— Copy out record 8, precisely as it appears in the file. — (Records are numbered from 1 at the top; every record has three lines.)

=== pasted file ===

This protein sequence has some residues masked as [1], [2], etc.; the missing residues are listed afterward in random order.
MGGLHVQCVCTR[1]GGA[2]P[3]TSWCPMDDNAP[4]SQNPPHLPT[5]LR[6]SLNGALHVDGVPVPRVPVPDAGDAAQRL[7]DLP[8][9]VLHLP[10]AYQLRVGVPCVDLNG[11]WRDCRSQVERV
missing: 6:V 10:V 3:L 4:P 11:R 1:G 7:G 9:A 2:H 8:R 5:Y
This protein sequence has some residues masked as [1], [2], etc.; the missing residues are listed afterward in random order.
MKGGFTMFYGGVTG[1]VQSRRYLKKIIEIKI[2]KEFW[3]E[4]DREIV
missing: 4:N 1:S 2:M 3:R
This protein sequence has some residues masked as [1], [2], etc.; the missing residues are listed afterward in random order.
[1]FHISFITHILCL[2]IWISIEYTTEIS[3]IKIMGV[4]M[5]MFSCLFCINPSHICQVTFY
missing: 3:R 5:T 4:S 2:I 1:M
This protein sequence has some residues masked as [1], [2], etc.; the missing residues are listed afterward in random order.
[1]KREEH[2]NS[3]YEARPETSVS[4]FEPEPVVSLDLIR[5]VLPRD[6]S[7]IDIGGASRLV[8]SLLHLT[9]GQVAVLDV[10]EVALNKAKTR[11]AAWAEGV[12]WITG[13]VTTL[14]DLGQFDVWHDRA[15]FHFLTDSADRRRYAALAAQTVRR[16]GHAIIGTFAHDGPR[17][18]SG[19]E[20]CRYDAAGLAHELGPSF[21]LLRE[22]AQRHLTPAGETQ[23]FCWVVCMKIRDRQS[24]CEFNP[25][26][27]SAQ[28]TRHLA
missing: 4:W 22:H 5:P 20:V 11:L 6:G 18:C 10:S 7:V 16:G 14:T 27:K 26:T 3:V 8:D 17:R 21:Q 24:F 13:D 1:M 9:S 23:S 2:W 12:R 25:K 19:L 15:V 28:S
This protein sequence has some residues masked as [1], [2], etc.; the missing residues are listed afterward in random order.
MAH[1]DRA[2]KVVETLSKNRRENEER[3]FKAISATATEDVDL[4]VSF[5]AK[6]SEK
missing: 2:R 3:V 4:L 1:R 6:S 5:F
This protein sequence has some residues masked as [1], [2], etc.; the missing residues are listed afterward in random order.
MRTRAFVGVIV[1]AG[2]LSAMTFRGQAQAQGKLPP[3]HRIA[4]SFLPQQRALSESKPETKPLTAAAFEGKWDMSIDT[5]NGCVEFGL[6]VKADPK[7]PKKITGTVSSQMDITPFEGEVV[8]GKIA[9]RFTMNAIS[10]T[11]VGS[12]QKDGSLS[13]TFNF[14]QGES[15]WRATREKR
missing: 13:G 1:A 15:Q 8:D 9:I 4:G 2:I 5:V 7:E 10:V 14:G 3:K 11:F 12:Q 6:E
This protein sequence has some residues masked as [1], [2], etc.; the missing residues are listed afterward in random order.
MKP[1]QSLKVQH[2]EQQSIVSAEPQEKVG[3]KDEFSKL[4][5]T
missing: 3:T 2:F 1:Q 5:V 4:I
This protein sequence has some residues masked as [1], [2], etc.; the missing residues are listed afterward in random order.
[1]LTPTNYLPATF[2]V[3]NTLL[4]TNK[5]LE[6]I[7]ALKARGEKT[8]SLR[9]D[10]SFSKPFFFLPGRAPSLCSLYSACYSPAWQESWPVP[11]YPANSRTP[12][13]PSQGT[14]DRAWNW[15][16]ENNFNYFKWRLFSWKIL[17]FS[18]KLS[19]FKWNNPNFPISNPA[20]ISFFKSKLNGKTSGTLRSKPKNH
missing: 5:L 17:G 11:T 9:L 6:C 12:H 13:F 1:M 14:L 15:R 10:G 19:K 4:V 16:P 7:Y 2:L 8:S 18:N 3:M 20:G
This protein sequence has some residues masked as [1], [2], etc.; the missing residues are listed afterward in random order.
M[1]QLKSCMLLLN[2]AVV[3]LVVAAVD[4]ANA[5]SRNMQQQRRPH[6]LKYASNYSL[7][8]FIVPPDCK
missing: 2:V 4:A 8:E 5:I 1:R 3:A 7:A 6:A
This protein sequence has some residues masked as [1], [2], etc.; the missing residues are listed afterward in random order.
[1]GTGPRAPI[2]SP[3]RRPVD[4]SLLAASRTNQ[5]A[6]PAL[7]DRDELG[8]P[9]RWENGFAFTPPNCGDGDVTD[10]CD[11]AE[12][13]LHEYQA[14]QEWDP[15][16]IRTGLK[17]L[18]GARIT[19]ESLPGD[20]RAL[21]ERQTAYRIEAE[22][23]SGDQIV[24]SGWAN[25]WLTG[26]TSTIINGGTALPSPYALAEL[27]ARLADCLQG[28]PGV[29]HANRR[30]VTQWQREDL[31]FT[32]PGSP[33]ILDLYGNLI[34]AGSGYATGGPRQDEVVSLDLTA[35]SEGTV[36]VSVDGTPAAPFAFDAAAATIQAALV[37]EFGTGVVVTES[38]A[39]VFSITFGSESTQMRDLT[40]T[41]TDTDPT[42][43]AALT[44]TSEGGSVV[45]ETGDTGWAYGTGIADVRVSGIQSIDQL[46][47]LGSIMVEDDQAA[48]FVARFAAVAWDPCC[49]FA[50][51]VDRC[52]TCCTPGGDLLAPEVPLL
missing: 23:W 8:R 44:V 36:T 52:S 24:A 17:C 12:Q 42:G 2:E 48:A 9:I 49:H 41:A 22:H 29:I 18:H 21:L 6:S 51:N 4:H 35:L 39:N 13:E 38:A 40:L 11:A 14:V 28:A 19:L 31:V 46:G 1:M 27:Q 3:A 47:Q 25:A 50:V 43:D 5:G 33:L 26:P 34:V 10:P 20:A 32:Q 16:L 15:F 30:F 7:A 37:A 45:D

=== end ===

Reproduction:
This protein sequence has some residues masked as [1], [2], etc.; the missing residues are listed afterward in random order.
[1]LTPTNYLPATF[2]V[3]NTLL[4]TNK[5]LE[6]I[7]ALKARGEKT[8]SLR[9]D[10]SFSKPFFFLPGRAPSLCSLYSACYSPAWQESWPVP[11]YPANSRTP[12][13]PSQGT[14]DRAWNW[15][16]ENNFNYFKWRLFSWKIL[17]FS[18]KLS[19]FKWNNPNFPISNPA[20]ISFFKSKLNGKTSGTLRSKPKNH
missing: 5:L 17:G 11:T 9:L 6:C 12:H 13:F 1:M 14:L 15:R 10:G 19:K 4:V 16:P 7:Y 2:L 8:S 18:N 3:M 20:G